2020 Fall Term

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Course Bulletin
Website last updated at 2020-08-15 11:24

Welcome to the course.

This is a fast-pace course and it will involve both in-person training and experiments and remote lecture sessions.

Please go to and familiarize with the safety protocols before engaging in-person sessions.

Please have a uw email address and a gmail email address ready for remote sessions.

On-line References
EAG Laboratories
Surface Science Western

Materials Characterization Introduction to Microscopic and Spectorscopic Methhods - Yang Leng Wiley 2008
Encyclopedia of Materials Characterization - Evans, Brundle, Wilson 1992


We focus on the following five experimental modules:
A. Light microscopy and scanning electron microscopy and related techniques;
 X-ray diffraction;
Optical spectroscopy, including UV/Vis, PL, Raman, FTIR with ATR;
D. Electron spectroscopy;
Atomic force microscopy.

All modules will include the following topics:
 Background and history
Basic principle of the technique (and any sister techniques) and basic equations
 Key information provided by the technique
Special features of the technique, including the concepts of surface sensitivity, probe volume, energy resolution, spatial resolution, depth resolution, depth of focus, chemical content and composition, and other.
5. Description of basic instrumentation
The basic procedure to acquire data, checklists for machine startup and shutdown,
and what not to do with the machine.
7. Interpretation of the collected data (spectra and/or images),
and what do fundamental information that they carry.
Data artifacts and other things to watch
9. Data analysis

10. Experiments - Hands on training will be provided by our WATLab staff:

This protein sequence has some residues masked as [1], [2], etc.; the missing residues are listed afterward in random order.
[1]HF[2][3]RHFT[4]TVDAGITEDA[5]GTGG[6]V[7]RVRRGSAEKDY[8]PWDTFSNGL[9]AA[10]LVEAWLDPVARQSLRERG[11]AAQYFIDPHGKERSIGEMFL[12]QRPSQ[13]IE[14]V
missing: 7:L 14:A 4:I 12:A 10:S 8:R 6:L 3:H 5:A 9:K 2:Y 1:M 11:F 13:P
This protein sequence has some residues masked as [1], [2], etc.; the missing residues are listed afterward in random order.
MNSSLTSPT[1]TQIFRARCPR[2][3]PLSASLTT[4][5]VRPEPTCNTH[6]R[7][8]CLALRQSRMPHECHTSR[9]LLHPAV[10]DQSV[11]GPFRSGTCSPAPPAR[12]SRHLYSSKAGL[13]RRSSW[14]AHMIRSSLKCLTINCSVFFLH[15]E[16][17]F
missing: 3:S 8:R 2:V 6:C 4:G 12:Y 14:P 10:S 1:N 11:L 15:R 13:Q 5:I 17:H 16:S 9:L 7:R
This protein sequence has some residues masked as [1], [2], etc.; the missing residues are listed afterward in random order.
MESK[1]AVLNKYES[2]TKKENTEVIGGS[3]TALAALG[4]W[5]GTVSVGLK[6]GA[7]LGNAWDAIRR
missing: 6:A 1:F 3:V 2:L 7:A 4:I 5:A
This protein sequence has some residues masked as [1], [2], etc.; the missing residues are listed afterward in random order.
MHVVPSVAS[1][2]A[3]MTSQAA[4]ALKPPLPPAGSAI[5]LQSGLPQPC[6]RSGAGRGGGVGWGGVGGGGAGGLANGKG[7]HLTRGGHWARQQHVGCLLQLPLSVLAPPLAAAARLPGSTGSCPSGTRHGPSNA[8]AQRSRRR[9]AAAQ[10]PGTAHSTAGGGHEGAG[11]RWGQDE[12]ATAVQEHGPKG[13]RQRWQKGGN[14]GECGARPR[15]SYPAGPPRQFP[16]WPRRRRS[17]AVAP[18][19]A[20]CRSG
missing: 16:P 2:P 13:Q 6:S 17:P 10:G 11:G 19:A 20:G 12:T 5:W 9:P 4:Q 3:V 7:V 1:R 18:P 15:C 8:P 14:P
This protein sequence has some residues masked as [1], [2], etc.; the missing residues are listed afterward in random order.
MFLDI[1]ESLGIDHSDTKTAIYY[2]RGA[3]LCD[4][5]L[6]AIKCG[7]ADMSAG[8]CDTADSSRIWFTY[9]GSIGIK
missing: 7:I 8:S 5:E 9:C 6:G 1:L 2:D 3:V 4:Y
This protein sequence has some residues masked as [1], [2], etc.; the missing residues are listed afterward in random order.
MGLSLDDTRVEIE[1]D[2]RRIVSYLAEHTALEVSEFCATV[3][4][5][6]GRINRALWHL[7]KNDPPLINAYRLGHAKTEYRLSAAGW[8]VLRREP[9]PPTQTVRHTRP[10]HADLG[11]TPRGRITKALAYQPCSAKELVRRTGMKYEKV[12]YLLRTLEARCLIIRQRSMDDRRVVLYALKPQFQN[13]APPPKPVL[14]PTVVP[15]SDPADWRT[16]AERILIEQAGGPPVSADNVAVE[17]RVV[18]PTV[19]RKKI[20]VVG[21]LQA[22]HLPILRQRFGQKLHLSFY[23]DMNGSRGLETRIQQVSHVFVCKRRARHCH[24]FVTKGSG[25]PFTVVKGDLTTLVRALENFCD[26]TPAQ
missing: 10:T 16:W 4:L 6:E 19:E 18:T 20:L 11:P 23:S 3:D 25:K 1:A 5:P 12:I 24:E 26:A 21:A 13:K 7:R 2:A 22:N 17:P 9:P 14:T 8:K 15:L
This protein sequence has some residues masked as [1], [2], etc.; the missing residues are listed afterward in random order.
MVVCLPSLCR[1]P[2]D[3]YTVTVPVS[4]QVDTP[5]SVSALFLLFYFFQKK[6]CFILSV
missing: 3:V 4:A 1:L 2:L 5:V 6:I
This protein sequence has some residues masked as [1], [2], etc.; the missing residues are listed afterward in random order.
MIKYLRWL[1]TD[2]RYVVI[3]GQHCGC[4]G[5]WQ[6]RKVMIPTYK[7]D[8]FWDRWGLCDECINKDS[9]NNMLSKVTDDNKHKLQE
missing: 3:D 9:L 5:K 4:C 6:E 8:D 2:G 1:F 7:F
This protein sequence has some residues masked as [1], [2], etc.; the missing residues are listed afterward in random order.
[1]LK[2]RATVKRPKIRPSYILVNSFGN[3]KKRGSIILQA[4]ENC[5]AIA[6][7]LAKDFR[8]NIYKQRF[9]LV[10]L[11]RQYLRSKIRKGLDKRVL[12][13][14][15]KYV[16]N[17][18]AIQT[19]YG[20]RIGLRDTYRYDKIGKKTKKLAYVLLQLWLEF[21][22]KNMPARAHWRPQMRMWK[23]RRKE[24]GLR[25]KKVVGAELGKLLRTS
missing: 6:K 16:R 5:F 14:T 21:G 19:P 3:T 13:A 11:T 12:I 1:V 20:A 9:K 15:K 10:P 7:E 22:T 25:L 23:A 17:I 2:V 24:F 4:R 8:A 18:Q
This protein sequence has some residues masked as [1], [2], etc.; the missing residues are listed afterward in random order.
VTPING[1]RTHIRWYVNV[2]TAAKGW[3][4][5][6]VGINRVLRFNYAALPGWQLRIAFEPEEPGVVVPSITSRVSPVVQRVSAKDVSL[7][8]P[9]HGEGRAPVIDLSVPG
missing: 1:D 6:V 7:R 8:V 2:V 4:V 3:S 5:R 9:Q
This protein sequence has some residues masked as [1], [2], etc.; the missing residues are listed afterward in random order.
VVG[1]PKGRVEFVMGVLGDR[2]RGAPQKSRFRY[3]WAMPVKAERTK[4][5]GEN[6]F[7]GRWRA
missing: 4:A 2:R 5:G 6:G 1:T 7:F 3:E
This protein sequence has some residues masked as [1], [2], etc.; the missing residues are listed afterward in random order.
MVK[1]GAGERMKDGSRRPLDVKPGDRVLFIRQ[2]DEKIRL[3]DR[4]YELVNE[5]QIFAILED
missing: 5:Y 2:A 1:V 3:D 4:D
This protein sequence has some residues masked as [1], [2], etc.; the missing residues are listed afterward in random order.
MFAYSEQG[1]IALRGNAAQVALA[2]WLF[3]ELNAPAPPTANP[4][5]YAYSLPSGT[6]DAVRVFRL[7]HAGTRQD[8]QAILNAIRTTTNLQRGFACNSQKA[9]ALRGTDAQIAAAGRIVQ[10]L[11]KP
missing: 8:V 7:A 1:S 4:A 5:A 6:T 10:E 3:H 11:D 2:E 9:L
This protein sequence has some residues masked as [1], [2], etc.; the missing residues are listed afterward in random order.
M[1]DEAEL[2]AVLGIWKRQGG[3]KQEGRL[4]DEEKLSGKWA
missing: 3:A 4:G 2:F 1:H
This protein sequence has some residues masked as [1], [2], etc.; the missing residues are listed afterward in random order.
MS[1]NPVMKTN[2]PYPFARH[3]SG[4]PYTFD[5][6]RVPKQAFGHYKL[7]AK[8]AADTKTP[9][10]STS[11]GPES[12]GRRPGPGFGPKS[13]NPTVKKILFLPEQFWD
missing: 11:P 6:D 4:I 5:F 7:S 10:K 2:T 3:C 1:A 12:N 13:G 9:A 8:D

Module A - Microscopy - Dr. Nina Heinig
Module B - X-ray Diffraction - Dr. Nina Heinig

Module C - Optical Spectroscopy - Dr. Joseph Thomas
Module D - Electron Spectroscopy - Dr. Joseph Thomas
Module E - Atomic Force Microscopy - Dr. Lei Zhang

All the training lectures (in pdf format) are available by email.

Lab report format
 - Five pages maximum (single line spacing, 12 pt font size, time-roman font, 1 inch border all around, page number and header can be outside border).  The report should have five sections: Introduction, Objective/Scope, Data and Data Analysis, Discussion, Conclusion.  If there are too many graphs and tables, they can be placed in an appendix (Supporting Information) of two additional pages and should be numbered/referenced appropriately.  Lab reports are due two weeks after completion of the experiment modules, and all five reports must be received before noon on the due dates [TBA].


Lab report DUE dates - Reports should be submitted in word file format before noon on the following due dates (generally two weeks after the experimental module is completed).
Modules A, B, C, D, E - TBA noon


Final Exam date - TBA


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Coming Soon

Week Date CLASS LOG:  What have we learned today? Reading Task
1 May 8 Brief introduction to the different modules and scope of the course   Lecture
2 See Course Calendar Module A-E:  Each module will include a brief introduction to the basic principle behind the technique, standard operating procedure of the tool on hand, and individual experimentation.   Lecture
3 See Course Calendar Module A: Light microscopy and scanning electron microscopy and related techniques   Lecture/
4 See Course Calendar Module B: X-ray diffraction   Experiment
5 See Course Calendar Module C: Optical spectroscopy, including UV/Vis, PL, Raman, FTIR with ATR   Experiment
6 See Course Calendar Module D:  Electron spectroscopy   Experiment
7 See Course Calendar Module E: Atomic force microscopy   Experiment
8 See Course Calendar Wrap-up - Set final exam date.   Lecture/
9 TBA Final Exam   Lecture



Frequently Asked Questions

Does one need to buy the textbook?   No.

Mark review policy  As per discussion in class.